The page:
The other thing is the formulation of the Alcoff question. I’m afraid I simply can’t see how anyone could accept it. It’s one thing to accept that to be White is to be tied to structures of oppression and injustice. But one shouldn’t accept the second half of the quote—the bit about being inherently on the wrong side—because it’s not true of anyone, and therefore not true of White folks. It seems to me that she doesn’t distinguish carefully enough between people who happen to be White, and the ideology of Whiteness, which she so ably explores. But peopel are not their ideology, and to argue that White people qua people are inherently tied to structures of injustice is a step for which I don’t see any seriosu warrant.

  7. Rustum says:

    The Theo Goldberg is either late 1990s or early 2000s. The Wulf Sachs is 1930s.

    I don’t know what you mean by harm and audit. Do you mean an actual material/economic audit? Otherwise, how do you audit harm. Or what do you mean by harm? There is a deep field of literature – history, politics, economics, fiction, poetry, theatre – that profiles all manner of harm, so when you ask for an audit of harm, for “We need to know who did what when and why”, I am puzzled.

    I think you should also read the Vice article from a less defensive point of view. No article is going to be able to give you the nuance and variances that you seem to be after, among other things.

    In general, my view is in any case that historical oppression in SA is based firstly on economic oppression and exploitation, for which race was a convenient and successful veil. So class divisions – what would be deemed normal or ‘natural’ in other places – are here further fractured by race, and then also all those separate identities fostered by colonial and apartheid ‘anthropology’, and religion, etc. To cover all this is in an article is a big ask, and would probably make the article far less readable.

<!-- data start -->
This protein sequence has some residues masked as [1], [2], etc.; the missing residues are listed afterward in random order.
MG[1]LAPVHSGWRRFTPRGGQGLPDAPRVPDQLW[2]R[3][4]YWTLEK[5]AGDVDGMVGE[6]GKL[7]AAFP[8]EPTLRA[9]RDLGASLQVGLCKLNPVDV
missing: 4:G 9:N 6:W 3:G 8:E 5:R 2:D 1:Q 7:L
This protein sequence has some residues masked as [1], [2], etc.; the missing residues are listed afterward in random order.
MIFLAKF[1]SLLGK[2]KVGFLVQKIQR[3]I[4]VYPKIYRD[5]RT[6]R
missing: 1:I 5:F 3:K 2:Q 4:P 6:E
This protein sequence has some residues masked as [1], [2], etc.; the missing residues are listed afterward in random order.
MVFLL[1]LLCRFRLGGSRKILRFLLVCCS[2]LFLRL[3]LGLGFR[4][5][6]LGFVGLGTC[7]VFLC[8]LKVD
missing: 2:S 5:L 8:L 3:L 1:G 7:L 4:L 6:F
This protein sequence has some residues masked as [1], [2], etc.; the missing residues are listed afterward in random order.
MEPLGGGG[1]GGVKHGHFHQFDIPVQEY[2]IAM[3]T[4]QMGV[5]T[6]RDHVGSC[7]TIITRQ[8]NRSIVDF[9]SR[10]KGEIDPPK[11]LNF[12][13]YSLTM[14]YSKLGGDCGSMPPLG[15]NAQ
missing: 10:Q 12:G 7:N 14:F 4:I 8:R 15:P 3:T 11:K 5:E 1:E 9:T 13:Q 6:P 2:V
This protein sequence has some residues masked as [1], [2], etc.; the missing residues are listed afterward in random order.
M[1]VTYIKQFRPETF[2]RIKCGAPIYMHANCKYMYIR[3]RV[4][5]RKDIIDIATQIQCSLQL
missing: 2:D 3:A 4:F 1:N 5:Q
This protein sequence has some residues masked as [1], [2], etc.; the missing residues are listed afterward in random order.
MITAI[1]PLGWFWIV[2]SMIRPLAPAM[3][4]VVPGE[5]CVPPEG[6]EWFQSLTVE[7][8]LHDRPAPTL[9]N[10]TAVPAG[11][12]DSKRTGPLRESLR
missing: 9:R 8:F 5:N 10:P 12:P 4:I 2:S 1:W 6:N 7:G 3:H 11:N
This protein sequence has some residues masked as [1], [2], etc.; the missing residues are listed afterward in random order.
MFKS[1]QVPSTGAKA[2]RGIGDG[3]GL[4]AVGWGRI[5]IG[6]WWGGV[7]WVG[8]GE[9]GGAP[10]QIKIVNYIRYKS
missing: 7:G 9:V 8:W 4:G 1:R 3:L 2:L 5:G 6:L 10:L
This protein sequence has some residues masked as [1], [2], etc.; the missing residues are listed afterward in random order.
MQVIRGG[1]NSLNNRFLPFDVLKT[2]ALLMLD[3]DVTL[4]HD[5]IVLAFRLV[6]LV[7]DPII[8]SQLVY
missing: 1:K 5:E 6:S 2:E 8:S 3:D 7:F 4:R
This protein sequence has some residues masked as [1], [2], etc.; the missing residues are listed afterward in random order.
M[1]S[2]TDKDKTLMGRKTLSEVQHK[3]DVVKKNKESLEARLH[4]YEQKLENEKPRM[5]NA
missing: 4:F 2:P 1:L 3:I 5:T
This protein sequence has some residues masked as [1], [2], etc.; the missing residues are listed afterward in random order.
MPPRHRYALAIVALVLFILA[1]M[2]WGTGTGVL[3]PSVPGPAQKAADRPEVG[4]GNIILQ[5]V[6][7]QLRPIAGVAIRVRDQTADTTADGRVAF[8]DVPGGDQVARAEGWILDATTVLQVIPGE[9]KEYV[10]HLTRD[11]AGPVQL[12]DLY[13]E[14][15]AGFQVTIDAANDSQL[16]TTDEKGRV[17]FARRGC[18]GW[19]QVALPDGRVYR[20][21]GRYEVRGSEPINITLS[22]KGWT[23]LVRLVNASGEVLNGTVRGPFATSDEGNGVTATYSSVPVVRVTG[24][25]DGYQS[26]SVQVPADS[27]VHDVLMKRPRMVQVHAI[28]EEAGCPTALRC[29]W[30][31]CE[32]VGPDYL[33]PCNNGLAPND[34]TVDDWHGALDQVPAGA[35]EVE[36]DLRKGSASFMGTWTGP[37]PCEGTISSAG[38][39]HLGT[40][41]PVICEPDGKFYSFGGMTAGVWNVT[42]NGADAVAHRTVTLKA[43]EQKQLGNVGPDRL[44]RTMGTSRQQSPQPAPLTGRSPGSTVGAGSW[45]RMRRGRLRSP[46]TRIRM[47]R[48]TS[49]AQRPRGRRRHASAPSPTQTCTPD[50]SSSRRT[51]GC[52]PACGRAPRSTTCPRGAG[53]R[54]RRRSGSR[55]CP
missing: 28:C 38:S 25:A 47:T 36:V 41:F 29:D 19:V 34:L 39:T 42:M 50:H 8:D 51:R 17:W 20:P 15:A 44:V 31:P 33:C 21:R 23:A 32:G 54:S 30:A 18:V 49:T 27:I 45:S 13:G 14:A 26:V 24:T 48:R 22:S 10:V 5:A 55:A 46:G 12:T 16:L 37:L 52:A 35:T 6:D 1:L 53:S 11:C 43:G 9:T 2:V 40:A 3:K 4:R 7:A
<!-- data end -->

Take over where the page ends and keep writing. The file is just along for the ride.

8. beebop says:

    re: harping. I just think that white South Africans as a whole and Afrikaners in particular, are much more comfortable playing the victim card — whether that be of crime, affirmative action, or earlier anglo discrimination — than of owning up to their racist legacy.

  9. TO Molefe says:

    So does there not being a singular “white experience” in South Africa render Vice’s argument invalid? I think this is worthy of a fuller disposition rather than challenging selected quotes. I look forward to your further thoughts on this.

  10. beebop says:

    I agree with Rustum that you are defensive about the Vice piece. Instead of debating whether poor whites in SA are privileged or whether Afrikaners are like English whites, how about just starting with yourself. Vice is speaking to people like you and me, who have clearly benefited. She is trying to make sense of this reality.

  11. Kameraad Mhambi says:

    @ TO – no it does not invalidate the argument, it was just one thing I wanted to point out. I agree with you that the article should perhaps be addressed as a whole, but I find it easier to do it bit by bit. It’s process. sorry to subject you to it!

    @Rustum you say:’There is a deep field of literature – history, politics, economics, fiction, poetry, theatre – that profiles all manner of harm, so when you ask for an audit of harm, for “We need to know who did what when and why”, I am puzzled.’

    I am aware a whole lot has been written in particular about various aspects post 48 apartheid. A lot of it is extremely detailed. But I have not read a comparative legal philosophical analysis based on historical events. Essentially a history book with philosophical exploration as to culpability. In law responsibility is a mixture of damage, causation, intention and culpability.